The Global Education Monitoring Report team has released a new policy paper in relation to this year’s report theme on migration and displacement, entitled “Education as healing : Addressing the trauma of displacement through social and emotional learning”.

“The conditions under which migrants and refugees have to leave their homes and homelands can be traumatic in the extreme. Even those fortunate enough to find a sanctuary often face further hardship or discrimination in their host communities that can exacerbate their vulnerability. Traumatic experiences can cause long-lasting physical, emotional and cognitive effects.This can be particularly damaging when experienced during the sensitive periods of brain development (Teicher, 2018).

However, even at critical times of brain development, the effects of traumatic experiences can be addressed with appropriate medical treatment and a responsive environment (Weder and Kaufman, 2011). Access to specialized medical care may present a challenge for populations affected by the trauma of displacement. In such situations, schools can connect healthcare professionals, communities, teachers, parents and students (Vostanis, 2016). In resource-poor contexts, the lack of health facilities means that teachers may be the only professionals affected families may encounter and psychosocial support interventions may take place in schools (Fazel and Betancourt, 2018; Munz and Melcop, 2018). This is despite the fact that teachers themselves may need support.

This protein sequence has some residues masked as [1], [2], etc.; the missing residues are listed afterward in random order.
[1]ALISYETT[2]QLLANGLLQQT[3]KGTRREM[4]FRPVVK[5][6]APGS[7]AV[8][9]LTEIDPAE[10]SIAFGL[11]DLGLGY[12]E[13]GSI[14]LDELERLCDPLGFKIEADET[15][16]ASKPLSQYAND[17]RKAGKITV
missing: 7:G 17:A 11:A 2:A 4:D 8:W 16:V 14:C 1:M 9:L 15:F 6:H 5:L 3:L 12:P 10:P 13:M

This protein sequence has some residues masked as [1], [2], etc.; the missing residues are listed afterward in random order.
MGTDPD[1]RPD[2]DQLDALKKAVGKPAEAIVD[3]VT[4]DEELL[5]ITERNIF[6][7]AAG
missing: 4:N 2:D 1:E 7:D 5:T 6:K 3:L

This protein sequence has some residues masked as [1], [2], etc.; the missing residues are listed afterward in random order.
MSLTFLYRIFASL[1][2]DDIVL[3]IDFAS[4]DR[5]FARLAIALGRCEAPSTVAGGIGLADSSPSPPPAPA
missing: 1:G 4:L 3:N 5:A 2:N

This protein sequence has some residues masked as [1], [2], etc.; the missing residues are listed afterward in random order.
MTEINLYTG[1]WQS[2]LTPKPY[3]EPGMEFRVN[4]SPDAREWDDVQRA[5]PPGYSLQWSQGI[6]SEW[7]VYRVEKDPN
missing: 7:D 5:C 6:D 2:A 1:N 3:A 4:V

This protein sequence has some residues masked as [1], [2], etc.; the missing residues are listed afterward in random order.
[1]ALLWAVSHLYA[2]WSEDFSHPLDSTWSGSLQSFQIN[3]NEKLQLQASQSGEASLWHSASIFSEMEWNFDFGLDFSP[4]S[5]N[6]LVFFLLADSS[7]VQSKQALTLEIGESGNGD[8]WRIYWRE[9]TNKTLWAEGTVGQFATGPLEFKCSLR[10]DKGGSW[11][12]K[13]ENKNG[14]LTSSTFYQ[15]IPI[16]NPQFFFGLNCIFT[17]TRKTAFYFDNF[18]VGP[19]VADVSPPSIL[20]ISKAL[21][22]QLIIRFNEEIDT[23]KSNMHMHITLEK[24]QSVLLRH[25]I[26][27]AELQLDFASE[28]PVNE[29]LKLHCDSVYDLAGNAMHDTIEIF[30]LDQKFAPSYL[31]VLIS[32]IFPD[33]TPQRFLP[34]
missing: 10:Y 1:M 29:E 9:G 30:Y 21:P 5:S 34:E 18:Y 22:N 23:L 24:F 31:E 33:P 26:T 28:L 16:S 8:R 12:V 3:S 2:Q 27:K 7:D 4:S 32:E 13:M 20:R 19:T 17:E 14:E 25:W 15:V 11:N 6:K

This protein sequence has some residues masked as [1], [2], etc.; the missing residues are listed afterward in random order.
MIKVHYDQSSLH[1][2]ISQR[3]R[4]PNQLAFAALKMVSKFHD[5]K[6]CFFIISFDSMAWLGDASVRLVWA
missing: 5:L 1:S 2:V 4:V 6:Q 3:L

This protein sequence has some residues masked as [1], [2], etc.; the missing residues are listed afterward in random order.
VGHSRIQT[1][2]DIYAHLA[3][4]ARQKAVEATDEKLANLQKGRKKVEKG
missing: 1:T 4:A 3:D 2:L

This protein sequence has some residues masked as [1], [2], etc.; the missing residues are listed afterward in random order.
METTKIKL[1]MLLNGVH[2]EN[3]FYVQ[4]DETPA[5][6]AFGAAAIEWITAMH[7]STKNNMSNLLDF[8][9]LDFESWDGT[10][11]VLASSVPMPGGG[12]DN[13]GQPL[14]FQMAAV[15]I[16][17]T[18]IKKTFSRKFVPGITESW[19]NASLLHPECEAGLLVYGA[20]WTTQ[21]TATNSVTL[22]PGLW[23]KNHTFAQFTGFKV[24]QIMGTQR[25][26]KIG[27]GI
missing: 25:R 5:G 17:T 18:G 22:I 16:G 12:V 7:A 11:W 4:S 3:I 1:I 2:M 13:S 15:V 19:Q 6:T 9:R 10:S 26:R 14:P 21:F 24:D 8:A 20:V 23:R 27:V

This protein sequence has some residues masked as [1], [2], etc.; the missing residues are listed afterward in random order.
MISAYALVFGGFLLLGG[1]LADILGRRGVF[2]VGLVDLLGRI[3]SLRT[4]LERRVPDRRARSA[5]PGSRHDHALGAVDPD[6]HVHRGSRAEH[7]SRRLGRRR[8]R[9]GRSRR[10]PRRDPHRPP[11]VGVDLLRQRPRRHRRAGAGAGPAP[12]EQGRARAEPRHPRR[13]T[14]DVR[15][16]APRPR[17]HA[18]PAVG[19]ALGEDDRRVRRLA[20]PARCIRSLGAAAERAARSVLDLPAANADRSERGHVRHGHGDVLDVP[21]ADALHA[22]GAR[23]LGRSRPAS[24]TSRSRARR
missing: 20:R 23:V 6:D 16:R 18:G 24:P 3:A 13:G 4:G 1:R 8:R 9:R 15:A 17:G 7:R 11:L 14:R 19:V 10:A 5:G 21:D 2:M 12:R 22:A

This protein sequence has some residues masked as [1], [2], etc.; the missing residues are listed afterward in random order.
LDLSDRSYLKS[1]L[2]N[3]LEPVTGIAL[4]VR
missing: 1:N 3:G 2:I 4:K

Education can stimulate resilience, nurture learners’ social and emotional development and give children and communities hope for the future. It can help communities rebuild, by healing some of the trauma and thus in the long term encouraging social cohesion, reconciliation and peacebuilding (Nicolai, 2009; Novelli and Smith, 2011). Schools can help migrant and refugee children deal with trauma through psychosocial support integrated with social and emotional learning interventions, helping to build self-confidence, resilience and emotional regulation skills, and teaching children to create relationships based on trust with others (Betancourt et al., 2013).

This paper discusses formal and non-formal education interventions, notably those focused on social and emotional learning, as a promising approach to providing psychosocial support for mitigating the negative effects of trauma on migrants and refugees. The review covers emergency settings as well as community settings where migrant and refugee children eventually settle. The paper deals with access and the learning environment; the content of teaching and learning both for children and their parents; and the role that teachers and other professionals can play.

Download the policy paper here.